Genuine Marketing Fall Internship

Summer is about to end, and we could not be more energized for the busy season ahead, full of exciting programming and restaurant openings.  The vacation may be over but the Genuine adventure is just getting warmed up!

We are looking for a college, graduate student or recent graduate passionate about restaurants and marketing. The position will lead projects and have a big impact on our business. Specific work could include assisting the marketing staff on the launch of new restaurants across various Genuine brands; developing social media strategy and content and social metric tracking; working on local store marketing efforts for existing restaurants and formulating elements of a corporate social responsibility strategy.  Email Joel White with your resume and a cover letter to apply!

Requirements:
· start date: week of September 5th
· ability to work 20 hours a week for 12-16 weeks
· available to work on-site at The Genuine Hospitality Group offices in the Design District
· great communication skills, including writing
· self-motivated worker
· ability to develop content for blog and social media including photography and verbiage
· loves food and is a great team player
· meticulous with details and works well under pressure
· social media savvy
· Abode/Indesign knowledge a plus

Compensation:
· weekly paycheck and/or college credit
· parking expenses covered
· Lunch when at work and restaurant gift cards

From Quinoa Country to Small Town Mexico: Finding Hugo in a Portrait of Immokalee

 

Hugo Miranda connected with Immokalee on the first visit.  He had heard friends talking about a town that resembled Mexico, two hours west of Miami, but he couldn’t imagine what that would look like.  Then one night a few months ago, he was at Harry’s making pizzas, in his spot on the oven station that he’s held down since the day the Design District restaurant opened, and a familiar face walked through the door.  Lucas Benitez and his family made themselves at home on table 11, and Hugo couldn’t believe his eyes.  The co-founder of the Coalition of Immokalee Workers had come to the pizzeria, to him.  Hugo had seen him talk, heard his speeches advocating for the migrant workers and their rights, when the slave trade rings were busted in early 2000s.   He had always been inspired, but this was a sign. It was at that moment he decided to make a visit to Little Mexico.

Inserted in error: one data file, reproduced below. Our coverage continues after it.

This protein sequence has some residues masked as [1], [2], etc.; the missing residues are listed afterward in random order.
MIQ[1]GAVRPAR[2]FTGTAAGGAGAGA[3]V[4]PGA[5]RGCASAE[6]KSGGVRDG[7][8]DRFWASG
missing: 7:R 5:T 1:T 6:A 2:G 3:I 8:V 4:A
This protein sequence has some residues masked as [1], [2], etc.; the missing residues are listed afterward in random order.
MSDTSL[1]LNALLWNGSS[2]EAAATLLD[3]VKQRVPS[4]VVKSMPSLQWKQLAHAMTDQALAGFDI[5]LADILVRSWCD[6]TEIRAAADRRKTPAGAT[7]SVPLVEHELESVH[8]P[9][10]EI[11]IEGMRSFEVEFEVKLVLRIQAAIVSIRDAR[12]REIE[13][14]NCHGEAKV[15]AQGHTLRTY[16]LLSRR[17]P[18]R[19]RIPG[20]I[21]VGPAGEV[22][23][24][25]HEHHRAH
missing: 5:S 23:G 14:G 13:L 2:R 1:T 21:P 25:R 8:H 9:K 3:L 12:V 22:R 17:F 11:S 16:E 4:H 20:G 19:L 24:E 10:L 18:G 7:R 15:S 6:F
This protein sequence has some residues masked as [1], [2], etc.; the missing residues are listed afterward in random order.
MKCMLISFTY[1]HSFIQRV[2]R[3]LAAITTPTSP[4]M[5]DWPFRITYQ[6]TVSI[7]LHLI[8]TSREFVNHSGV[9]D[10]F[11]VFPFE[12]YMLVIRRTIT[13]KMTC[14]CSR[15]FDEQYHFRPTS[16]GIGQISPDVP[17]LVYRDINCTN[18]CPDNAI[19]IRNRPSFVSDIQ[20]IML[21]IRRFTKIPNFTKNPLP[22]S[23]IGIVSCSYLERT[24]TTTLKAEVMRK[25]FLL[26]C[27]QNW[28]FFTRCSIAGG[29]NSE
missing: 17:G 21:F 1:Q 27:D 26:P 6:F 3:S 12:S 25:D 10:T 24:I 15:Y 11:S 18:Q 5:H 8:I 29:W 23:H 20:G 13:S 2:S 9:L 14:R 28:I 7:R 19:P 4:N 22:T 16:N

“It’s something that just called me, and it’s only 2 hours away,” he explained on a recent morning at Harry’s over fruta cristalizada from the market. “Wow, it was magic.  They have a radio station 107.7, and I’m listening as I arrive on a Wednesday night.  It’s their open assembly, so I go and sit among the crowd.  They were showing a Cantinflas movie, and we were all laughing.  There was a beautiful vibe and big giant murals.”

El Amanecer (Kowa/Six)

El Amanecer (dawn) (Kowa/Six)

Coffee and sweet bread was served, and Hugo’s favorite thing, Mexican pumpkin empanadas.  He thinks he must have eaten three of them.  In addition to the good food and company, a photography lead.  That evening he wouldn’t bring his big camera, a Japanese-made, medium format Kowa/Six.  First he would break ground without it, sensitive like a seasoned documentarian to how those around him might react to unsolicited intrusion. The Kowa isn’t exactly inconspicuous. No, for now he would just observe, because a chance to work his craft would come sooner than anticipated.  Around 4:30 the next morning, buses would congregate in a nearby parking lot to pick up the farmers and take them to the fields.  He would be there to capture it.

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Hugo in motion, with a delivery.

It’s no surprise Hugo was drawn to this adopted homeland.  Born in Los Angeles to a Chicana mother, Maria, and raised in Oruro, a small city in west Boliva, his father’s country, Hugo has the blood of many homelands flowing through his veins.  The Quechua, Aymara and Spanish origins on his Dad’s side made his grandparents precious about food, that is to say its significance to the family, how it should be prepared and the profound influence on their identity.  In the early days it made a deep impression on Hugo. These were hard people, determined to make a life for the family, bound by a sense of pride and work ethic. They would talk to Hugo a lot about this. Grandfather Ciprián used to walk for days from the “altiplano” high plains to sell freshly-picked herbs in the city.  He made his way up in mining and knew what kind of food came from every corner of the country.   Whether it was a maid or aunt or cousin under Grandma Rosa’s direction, she could tell when quinoa was not washed seven times!  His mom would try to fool her sometimes to everyone’s delight.  Ciprián would sit with a bowl of hot steamed quinoa every morning for breakfast.  This was quinoa country.  On his mother Maria’s side, his grandma Juanita, a Tejana, spoke no English but rather to young Hugo softly through her cooking.  They forged a warm, special connection through food for the 12 years he was in California before heading south.

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Hugo’s radishes make Chicken Thursdays so much brighter.